Damir Sagolj | Reuters
President Donald Trump and China’s President Xi Jinping meet business leaders at the Great Hall of the People in Beijing, China, November 9, 2017.
U.S. trade officials said in a statement they will report back to the White House for further guidance on the talks.
The meetings this week were the first between U.S. and China officials since President Donald Trump and Chinese President Xi Jinping agreed to a 90-day truce in December to the two countries’ ongoing trade war. Both countries have been engaged in a tense sparring of tariffs, targeting billions of dollars’ worth of imports in each other’s economies with levies.
Ed Yardeni, president and CIO of Yardeni Research, said China could move quickly to strike a deal with the U.S. to avoid further economic pain.
“Lately, it seems to have gotten so bad for China domestically that it may have no choice but to make a trade deal in favor of the US, which could be a boon to US and global equity markets,” Yardeni said in a note. “More evidence recently has confirmed my earlier hypothesis about China’s weakness,” he added, citing Apple’s quarterly revenue warning from last week as well as deteriorating leading indicators like purchasing managers’ indexes.
The recent tone shift around U.S.-China trade talks has helped boost stocks recently. On Tuesday, the Dow notched its first three-day winning streak since late November. Meanwhile, the S&P 500 and Nasdaq have rallied more than 10 percent since Dec. 24.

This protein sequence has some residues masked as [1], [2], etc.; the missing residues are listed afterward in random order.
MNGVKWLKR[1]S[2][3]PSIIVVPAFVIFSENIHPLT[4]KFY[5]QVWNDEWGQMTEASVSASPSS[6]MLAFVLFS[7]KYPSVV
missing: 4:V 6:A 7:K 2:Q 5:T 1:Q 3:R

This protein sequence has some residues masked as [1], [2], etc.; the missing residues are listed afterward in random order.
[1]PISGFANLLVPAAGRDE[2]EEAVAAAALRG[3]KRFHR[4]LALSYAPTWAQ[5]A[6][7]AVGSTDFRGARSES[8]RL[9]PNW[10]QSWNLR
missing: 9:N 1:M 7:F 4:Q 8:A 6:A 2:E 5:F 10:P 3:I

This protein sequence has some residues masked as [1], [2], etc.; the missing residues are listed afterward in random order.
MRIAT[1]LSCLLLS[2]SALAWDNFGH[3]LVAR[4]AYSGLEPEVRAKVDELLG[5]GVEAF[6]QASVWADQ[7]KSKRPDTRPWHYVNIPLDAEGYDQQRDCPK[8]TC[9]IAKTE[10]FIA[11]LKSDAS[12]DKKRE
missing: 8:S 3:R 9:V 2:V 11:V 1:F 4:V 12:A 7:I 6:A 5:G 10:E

However, investors also kept an eye on the ongoing government shutdown. Ratings agency Fitch warned Wednesday it may cut the U.S.’ triple-A rating if the shutdown continues.
President Donald Trump delivered an address on immigration and border security Tuesday night, where he made his case for the proposed wall along the U.S.-Mexico border, a key sticking point inhibiting progress toward a funding deal to re-open the government.
“I think things are going to be relatively choppy, but everybody had gotten so negative on the market, specifically a lot of the FAANG names,” said Dave Lutz, head of ETF trading at JonesTrading. “But we’re all headline-trading right now. If anyone told you what’s going to happen a few months from now, they’re making stuff up.”